The Princeton Undergraduate Research Journal welcomes submissions from all disciplines, including the natural sciences, mathematics, humanities, social sciences, engineering, and arts. In addition to seeking traditional manuscript submissions, the journal also welcomes work from the creative disciplines such as the visual arts, creative writing, and performance arts, as well as non-traditional presentations, including, but not limited to, as ethnographies, documentaries, and raw field notes.
Primary authors must be current, full-time undergraduate students enrolled at Princeton University or recent graduates of Princeton University submitting work within one year of completion of their undergraduate degree. Submitted work may originate from research conducted at Princeton, or other institutions. The journal also encourages submissions originating in junior independent or senior thesis research.
Manuscript Submission Guidelines
Prospective contributors should consider the following guidelines and criteria for submitted manuscripts:
- Submitted manuscripts should be written in English with few typographical or grammatical errors.
- Presented research should include original or novel work with strong evidence accompanying any discussed conclusions.
- Manuscript length is encouraged to not exceed 7,000 words.
- Research involving human subjects, including student surveys, must have IRB approval prior to beginning work. Typically, research conducted in association with Princeton University or a similar institution satisfies these requirements.
Additionally, primary authors must be willing to implement suggested recommendations and revisions of peer and faculty reviewers to be considered for publication. By submitting a manuscript, authors consent to future publication in the journal.
Manuscript Formatting Guidelines
Submitted manuscripts should adhere to the following formatting guidelines:
- Manuscripts without a significant number of mathematical expressions must be submitted in Word (.doc or .docx) format.
- Manuscripts with a significant number of mathematical equations, especially from disciplines such as physics, mathematics, or computer science, should be typeset in LaTeX. Submitted documents should include:
- LaTeX-generated PDF document
- Original TeX (.tex) file
- Word document (.doc or .docx) of text excluding out-of-line math equations.
- Figures must be submitted individually and separate from the written manuscript in JPEG or PNG format. Figures should not be submitted in a PDF format. Relevant figures are encouraged and must be appropriately referenced in the text. High resolution figures will be requested upon serious consideration for publication.
- e.g. After treatment, cells exhibited an increased incidence of apoptosis (Fig. 2).
- Captions should accompany all figures and be included at the end of the submitted manuscript file. Additional notes on the suggested placement of figures is encouraged.
- An approximately 150-250 word abstract and a 100-150 word non-technical summary should accompany the submitted manuscript.
- All written work submitted in Word (.doc or docx) format should be double-spaced with 1” margins in a standard 12-point font such as Times New Roman.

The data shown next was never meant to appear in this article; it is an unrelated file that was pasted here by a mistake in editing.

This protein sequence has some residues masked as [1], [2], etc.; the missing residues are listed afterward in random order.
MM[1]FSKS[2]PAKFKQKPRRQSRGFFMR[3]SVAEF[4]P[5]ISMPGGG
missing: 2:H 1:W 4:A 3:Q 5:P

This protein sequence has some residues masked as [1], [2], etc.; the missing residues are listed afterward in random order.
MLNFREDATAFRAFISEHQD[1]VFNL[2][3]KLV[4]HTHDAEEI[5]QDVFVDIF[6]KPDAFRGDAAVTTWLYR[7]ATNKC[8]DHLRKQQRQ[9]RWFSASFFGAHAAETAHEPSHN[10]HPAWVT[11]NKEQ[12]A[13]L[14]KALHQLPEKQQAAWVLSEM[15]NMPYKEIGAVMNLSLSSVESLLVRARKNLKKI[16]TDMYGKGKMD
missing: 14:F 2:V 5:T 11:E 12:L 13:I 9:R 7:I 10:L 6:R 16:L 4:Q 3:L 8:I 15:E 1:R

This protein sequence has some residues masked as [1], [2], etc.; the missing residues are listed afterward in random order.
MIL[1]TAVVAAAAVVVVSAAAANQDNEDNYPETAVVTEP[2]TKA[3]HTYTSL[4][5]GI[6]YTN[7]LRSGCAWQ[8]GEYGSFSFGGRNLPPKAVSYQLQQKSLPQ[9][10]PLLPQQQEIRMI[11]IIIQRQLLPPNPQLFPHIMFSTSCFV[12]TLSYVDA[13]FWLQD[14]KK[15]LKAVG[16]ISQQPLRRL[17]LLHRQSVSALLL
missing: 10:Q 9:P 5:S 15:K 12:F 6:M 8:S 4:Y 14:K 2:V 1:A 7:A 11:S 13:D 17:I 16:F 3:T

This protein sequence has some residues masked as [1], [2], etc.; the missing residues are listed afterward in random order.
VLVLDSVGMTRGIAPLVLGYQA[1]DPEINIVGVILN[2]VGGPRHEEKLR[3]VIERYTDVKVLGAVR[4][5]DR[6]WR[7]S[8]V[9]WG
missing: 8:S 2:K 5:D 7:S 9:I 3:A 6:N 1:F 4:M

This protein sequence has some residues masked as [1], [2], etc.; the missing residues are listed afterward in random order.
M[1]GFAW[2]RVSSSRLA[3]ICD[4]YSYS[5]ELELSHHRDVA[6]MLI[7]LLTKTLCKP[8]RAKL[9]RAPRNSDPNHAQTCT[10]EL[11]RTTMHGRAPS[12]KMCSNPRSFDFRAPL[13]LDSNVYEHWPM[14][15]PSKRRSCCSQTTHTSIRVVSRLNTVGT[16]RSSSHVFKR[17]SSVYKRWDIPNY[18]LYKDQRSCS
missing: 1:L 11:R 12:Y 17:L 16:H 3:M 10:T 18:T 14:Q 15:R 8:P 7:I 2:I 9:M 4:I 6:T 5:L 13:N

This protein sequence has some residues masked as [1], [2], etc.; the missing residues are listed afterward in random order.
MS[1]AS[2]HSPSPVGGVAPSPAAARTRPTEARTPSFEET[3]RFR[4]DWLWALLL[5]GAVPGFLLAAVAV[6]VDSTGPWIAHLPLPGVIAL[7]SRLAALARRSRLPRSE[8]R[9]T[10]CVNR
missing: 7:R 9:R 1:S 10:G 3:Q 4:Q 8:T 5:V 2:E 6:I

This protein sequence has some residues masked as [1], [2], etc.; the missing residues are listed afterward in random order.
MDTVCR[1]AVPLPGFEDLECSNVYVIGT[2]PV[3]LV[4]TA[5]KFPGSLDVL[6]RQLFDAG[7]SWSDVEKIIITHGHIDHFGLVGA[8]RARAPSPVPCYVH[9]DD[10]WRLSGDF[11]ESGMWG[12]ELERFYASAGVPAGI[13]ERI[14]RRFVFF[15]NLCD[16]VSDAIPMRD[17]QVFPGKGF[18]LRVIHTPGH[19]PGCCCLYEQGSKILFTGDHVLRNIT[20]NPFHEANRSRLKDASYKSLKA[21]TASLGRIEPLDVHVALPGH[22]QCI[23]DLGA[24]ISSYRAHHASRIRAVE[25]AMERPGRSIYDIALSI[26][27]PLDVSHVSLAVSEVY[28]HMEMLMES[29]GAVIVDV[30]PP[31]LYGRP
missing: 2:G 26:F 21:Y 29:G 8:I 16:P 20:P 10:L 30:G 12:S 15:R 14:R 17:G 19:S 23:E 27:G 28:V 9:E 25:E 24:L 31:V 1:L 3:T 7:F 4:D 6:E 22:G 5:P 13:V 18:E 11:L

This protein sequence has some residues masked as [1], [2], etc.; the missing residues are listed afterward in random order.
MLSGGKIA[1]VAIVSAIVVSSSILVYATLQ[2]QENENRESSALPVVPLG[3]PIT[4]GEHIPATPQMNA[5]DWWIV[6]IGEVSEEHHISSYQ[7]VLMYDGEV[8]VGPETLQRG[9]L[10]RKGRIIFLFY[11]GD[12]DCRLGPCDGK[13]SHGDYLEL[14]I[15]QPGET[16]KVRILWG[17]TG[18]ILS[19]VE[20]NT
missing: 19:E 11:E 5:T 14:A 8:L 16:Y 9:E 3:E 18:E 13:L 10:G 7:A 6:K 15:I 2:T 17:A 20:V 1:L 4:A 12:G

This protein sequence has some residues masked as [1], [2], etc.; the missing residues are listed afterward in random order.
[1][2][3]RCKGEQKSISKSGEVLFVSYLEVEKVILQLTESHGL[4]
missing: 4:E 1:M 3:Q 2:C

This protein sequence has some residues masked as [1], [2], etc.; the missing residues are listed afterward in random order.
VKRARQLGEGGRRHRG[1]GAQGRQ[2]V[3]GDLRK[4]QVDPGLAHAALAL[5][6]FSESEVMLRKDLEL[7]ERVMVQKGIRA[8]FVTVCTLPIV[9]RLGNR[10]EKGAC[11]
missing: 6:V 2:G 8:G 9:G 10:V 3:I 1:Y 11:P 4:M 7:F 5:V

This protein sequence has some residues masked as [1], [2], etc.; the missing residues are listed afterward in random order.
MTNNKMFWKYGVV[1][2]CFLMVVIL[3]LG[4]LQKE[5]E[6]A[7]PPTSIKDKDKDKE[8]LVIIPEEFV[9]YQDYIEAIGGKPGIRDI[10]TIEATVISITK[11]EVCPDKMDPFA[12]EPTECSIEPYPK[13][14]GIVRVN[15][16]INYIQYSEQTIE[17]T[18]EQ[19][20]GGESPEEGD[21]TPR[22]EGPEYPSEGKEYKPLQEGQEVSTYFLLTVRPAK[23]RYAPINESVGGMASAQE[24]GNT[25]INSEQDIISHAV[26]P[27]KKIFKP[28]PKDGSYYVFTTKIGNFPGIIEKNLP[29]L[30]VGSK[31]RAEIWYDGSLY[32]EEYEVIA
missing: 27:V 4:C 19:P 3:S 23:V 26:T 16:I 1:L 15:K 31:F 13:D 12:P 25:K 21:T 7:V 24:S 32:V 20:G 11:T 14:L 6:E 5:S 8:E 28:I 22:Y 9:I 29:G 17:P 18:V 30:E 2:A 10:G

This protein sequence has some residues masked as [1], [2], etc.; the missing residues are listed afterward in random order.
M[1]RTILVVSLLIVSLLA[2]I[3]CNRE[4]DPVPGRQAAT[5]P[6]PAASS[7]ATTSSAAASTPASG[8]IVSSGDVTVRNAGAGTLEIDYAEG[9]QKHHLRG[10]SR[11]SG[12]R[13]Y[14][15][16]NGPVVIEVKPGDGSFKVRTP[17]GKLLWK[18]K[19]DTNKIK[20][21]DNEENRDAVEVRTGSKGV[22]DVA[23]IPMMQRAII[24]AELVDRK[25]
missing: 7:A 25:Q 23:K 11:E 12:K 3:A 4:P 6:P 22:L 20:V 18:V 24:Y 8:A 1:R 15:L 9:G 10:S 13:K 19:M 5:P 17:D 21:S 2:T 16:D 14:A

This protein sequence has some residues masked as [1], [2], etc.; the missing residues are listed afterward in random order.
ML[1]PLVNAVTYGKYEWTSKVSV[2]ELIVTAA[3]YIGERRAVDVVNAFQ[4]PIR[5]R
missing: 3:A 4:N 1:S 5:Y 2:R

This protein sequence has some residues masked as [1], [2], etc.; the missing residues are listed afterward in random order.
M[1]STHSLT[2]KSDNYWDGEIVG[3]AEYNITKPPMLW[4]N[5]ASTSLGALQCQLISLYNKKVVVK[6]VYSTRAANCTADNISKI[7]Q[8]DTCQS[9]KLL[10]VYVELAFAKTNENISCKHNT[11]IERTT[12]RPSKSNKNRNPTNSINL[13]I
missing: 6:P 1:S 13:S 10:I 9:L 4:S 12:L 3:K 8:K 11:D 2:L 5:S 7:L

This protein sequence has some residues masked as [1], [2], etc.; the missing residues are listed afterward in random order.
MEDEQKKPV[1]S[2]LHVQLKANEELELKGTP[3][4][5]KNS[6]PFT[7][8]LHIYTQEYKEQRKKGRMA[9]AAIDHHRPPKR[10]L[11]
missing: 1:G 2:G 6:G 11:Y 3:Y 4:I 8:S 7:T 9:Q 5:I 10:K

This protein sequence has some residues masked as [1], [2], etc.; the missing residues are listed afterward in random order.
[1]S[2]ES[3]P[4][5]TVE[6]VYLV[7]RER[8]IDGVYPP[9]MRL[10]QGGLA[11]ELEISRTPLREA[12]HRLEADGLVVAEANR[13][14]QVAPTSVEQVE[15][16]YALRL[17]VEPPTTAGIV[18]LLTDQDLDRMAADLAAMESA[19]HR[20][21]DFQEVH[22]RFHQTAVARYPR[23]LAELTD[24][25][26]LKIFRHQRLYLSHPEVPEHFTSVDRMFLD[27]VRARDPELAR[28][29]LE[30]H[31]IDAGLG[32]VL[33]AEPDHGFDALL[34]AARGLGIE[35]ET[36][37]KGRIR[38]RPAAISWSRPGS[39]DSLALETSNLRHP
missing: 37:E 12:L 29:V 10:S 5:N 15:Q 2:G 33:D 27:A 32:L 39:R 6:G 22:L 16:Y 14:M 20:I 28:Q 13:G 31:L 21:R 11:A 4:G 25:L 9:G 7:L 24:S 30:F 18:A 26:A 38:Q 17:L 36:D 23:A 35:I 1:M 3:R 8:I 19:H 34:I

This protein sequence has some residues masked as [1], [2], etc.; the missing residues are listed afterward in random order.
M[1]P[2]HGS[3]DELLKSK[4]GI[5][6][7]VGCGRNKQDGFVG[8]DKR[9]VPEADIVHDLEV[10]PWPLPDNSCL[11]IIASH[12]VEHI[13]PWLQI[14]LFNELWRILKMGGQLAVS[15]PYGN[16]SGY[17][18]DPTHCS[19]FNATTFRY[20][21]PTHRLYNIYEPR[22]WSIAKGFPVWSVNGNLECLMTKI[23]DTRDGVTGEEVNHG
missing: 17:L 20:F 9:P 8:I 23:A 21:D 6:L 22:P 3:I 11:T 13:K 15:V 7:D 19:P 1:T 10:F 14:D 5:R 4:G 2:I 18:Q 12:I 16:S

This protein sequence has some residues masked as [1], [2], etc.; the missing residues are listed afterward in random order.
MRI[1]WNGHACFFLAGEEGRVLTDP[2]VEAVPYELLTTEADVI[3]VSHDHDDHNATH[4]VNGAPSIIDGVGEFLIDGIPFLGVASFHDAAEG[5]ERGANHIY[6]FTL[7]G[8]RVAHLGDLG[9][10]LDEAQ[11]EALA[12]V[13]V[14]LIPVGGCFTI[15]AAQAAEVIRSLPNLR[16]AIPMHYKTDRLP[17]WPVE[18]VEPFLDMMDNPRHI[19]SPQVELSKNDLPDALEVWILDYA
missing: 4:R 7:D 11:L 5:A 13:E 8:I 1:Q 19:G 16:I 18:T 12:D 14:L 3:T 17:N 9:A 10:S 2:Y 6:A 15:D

As manuscript organization differs between research fields, please model structure and style of submissions on standard manuscripts published in professional journals in your specific field.
Given the wide scope of our submissions, authors may choose between Nature-style and Chicago-style citation, considering the discipline of their research.
Nature-style is recommended for natural, formal, and social science disciplines:
Recently, the controlled folding of a long single DNA strand into an octahedron was reported, an approach that may be thought of as “single-stranded DNA origami.”1
1. Shih, W. M., Quispe, J. D. & Joyce, G. F. A 1.7-kilobase single-stranded DNA that folds into a nanoscale octahedron. Nature 427, 618–621 (2004).
Chicago-style is recommended work in humanities disciplines:
Castor claims, “York’s situation was now extremely perilous.”1
1. Helen Castor, Blood and Roses: One Family’s Struggle and Triumph During the Tumultuous Wars of the Roses (New York: Harper Collins Publishers, 2006), 97.
All citations should be referenced through numbering as modeled above or in-text with reference to the source’s author.
The journal hopes to accommodate non-traditional research, including work in the creative arts or of forms sufficiently distinct from the academic manuscript.
While the journal does not provide specific guidelines for the consideration of non-traditional submissions, it is important to emphasize that both a multidisciplinary nature and a readership accessibility are important to the publication. Prospective contributors may find guidance in consulting published creative work of past issues.
Primary authors may submit in any appropriate form, including, but not limited to, image files (PNG or JPEG), video files, or text files in Word format (.doc or .docx). Prospective contributors with particularly large file sizes should contact email@example.com for further guidance on submission.
If it enhances accessibility or clarity, authors may submit an accompanying description or analysis for inclusion with the submitted non-traditional piece.
Questions on general guidelines, formatting, or referencing should be directed to firstname.lastname@example.org.
To submit, click here.